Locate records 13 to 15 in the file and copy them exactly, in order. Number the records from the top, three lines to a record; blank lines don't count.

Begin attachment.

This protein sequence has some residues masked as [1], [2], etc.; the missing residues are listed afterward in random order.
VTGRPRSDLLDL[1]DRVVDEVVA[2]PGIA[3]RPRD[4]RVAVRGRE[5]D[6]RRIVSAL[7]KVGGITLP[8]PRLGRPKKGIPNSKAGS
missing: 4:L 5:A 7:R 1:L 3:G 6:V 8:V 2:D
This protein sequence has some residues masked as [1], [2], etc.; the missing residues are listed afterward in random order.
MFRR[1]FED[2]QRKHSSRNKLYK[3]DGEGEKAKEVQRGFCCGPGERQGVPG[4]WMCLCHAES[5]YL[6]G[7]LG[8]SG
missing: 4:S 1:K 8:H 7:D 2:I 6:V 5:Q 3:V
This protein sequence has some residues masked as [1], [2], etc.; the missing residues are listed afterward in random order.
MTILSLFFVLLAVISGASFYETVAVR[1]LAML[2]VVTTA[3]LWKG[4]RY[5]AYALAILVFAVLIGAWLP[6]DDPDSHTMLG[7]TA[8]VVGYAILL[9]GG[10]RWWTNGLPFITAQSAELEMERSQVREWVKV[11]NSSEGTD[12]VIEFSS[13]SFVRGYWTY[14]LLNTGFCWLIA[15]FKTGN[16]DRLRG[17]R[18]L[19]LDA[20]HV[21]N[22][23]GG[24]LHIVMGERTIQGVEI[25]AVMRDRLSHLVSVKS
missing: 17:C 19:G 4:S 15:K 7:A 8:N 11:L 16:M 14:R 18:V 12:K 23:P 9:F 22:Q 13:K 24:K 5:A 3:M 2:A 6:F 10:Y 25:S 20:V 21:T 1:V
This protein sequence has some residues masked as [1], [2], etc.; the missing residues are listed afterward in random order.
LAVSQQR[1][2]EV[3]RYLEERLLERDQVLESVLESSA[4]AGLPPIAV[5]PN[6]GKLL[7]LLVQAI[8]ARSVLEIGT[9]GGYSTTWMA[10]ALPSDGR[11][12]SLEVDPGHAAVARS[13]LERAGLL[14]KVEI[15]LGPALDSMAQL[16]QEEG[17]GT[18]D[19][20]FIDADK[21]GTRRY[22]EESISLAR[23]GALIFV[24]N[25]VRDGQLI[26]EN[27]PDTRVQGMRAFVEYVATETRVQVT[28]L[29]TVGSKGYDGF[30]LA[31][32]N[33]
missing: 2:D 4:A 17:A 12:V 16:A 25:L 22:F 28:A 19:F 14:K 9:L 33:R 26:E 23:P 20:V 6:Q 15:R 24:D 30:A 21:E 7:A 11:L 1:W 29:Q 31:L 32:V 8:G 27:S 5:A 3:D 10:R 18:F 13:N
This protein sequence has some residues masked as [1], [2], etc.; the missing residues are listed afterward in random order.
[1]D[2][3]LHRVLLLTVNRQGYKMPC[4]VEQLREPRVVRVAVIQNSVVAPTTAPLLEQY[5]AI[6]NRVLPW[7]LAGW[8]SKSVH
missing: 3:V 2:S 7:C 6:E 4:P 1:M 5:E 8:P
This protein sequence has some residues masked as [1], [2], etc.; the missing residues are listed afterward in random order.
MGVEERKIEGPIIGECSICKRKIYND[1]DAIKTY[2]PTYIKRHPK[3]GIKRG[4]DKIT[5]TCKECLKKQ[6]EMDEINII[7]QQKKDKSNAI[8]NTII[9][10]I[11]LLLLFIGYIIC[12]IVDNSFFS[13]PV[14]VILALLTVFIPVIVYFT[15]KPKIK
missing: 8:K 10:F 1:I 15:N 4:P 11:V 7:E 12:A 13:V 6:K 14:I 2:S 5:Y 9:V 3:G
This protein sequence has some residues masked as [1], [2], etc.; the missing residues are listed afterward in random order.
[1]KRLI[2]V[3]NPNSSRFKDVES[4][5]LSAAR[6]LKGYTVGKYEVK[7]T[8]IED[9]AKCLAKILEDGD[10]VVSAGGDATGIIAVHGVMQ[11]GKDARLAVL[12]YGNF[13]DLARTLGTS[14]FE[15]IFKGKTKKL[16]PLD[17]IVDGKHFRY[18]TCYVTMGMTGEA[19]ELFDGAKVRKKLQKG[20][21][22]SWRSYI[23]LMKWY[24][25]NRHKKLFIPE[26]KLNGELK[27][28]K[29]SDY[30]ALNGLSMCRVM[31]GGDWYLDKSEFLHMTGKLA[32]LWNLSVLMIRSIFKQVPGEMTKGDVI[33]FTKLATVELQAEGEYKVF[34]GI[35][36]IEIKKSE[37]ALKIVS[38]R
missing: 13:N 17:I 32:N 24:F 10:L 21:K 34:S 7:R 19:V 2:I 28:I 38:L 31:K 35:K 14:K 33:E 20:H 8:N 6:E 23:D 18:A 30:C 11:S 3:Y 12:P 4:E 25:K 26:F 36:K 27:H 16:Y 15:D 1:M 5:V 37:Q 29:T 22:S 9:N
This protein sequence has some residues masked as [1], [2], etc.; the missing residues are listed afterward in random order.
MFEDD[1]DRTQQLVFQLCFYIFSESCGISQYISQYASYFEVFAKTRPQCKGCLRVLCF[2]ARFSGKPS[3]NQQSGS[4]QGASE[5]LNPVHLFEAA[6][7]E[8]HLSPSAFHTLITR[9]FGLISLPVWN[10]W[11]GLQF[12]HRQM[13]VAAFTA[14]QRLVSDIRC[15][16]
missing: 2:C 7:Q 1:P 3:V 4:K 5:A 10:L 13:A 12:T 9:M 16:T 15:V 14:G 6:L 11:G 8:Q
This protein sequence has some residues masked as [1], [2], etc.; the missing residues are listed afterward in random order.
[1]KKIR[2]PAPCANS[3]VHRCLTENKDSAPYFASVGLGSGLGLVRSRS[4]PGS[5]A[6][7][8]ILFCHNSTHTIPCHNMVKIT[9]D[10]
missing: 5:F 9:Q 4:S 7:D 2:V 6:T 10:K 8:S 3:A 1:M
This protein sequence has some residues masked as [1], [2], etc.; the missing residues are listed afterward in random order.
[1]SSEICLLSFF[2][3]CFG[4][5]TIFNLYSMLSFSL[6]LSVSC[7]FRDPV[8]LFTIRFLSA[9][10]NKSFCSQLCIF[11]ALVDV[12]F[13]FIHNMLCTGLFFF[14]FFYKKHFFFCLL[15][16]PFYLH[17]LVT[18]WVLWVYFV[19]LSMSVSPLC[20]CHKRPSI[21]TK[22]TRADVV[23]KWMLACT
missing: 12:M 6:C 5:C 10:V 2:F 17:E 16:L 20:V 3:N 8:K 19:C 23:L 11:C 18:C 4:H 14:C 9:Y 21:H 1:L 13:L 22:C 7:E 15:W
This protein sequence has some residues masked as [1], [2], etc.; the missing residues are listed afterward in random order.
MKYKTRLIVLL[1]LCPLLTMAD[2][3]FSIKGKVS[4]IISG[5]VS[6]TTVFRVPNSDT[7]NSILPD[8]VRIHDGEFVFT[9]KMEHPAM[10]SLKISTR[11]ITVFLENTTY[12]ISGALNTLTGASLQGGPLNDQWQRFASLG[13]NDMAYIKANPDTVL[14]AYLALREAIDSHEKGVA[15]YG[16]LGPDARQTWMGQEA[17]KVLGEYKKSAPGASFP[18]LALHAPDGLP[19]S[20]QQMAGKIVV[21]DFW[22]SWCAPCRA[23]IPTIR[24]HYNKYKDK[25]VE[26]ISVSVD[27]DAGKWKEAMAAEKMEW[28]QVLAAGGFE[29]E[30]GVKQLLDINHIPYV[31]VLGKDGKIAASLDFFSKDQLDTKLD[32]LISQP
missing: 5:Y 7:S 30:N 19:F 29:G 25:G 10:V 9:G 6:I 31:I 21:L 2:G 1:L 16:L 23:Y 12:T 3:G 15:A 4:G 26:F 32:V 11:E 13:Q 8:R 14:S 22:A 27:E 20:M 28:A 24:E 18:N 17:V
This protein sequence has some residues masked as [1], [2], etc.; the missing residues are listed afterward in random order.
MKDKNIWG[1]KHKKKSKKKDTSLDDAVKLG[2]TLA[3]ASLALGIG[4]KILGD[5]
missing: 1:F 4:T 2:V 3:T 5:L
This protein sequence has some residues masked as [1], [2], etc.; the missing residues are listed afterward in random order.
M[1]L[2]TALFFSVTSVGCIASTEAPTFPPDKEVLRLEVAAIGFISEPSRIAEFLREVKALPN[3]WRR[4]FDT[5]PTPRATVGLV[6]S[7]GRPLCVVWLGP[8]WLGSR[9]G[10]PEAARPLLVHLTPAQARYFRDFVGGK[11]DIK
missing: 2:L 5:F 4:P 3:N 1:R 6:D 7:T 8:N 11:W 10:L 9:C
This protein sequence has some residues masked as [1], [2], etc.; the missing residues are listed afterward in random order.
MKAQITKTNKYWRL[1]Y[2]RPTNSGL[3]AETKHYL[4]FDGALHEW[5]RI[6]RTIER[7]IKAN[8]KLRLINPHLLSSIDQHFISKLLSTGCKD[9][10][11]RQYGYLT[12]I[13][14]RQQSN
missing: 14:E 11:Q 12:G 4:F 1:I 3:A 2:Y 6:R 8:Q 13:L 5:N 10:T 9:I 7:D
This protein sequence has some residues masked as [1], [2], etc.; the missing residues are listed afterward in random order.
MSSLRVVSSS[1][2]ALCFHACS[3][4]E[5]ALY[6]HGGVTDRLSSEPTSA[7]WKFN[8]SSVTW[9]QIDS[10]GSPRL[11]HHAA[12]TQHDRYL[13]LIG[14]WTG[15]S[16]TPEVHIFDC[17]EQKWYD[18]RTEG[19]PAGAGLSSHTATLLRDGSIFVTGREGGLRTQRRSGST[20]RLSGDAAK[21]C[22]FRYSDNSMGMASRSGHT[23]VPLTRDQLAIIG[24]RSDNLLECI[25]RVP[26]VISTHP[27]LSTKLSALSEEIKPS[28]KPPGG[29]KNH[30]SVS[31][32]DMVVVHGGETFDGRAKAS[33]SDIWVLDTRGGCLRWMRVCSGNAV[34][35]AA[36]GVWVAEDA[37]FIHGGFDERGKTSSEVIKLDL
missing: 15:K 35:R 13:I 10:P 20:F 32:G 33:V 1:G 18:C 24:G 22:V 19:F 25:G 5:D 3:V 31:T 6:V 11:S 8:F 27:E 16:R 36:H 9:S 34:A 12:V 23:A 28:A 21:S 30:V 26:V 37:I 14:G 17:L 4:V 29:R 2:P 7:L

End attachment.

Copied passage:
This protein sequence has some residues masked as [1], [2], etc.; the missing residues are listed afterward in random order.
M[1]L[2]TALFFSVTSVGCIASTEAPTFPPDKEVLRLEVAAIGFISEPSRIAEFLREVKALPN[3]WRR[4]FDT[5]PTPRATVGLV[6]S[7]GRPLCVVWLGP[8]WLGSR[9]G[10]PEAARPLLVHLTPAQARYFRDFVGGK[11]DIK
missing: 2:L 5:F 4:P 3:N 1:R 6:D 7:T 8:N 11:W 10:L 9:C
This protein sequence has some residues masked as [1], [2], etc.; the missing residues are listed afterward in random order.
MKAQITKTNKYWRL[1]Y[2]RPTNSGL[3]AETKHYL[4]FDGALHEW[5]RI[6]RTIER[7]IKAN[8]KLRLINPHLLSSIDQHFISKLLSTGCKD[9][10][11]RQYGYLT[12]I[13][14]RQQSN
missing: 14:E 11:Q 12:G 4:F 1:I 3:A 2:Y 6:R 8:Q 13:L 5:N 10:T 9:I 7:D
This protein sequence has some residues masked as [1], [2], etc.; the missing residues are listed afterward in random order.
MSSLRVVSSS[1][2]ALCFHACS[3][4]E[5]ALY[6]HGGVTDRLSSEPTSA[7]WKFN[8]SSVTW[9]QIDS[10]GSPRL[11]HHAA[12]TQHDRYL[13]LIG[14]WTG[15]S[16]TPEVHIFDC[17]EQKWYD[18]RTEG[19]PAGAGLSSHTATLLRDGSIFVTGREGGLRTQRRSGST[20]RLSGDAAK[21]C[22]FRYSDNSMGMASRSGHT[23]VPLTRDQLAIIG[24]RSDNLLECI[25]RVP[26]VISTHP[27]LSTKLSALSEEIKPS[28]KPPGG[29]KNH[30]SVS[31][32]DMVVVHGGETFDGRAKAS[33]SDIWVLDTRGGCLRWMRVCSGNAV[34][35]AA[36]GVWVAEDA[37]FIHGGFDERGKTSSEVIKLDL
missing: 15:K 35:R 13:I 10:P 20:F 32:G 33:V 1:G 18:C 24:G 22:V 19:F 25:G 5:D 3:V 31:T 6:V 11:S 8:F 27:E 16:R 36:H 9:S 34:A 12:V 23:A 28:A 21:S 30:V 26:V 37:I 14:G 17:L 4:V 29:R 2:P 7:L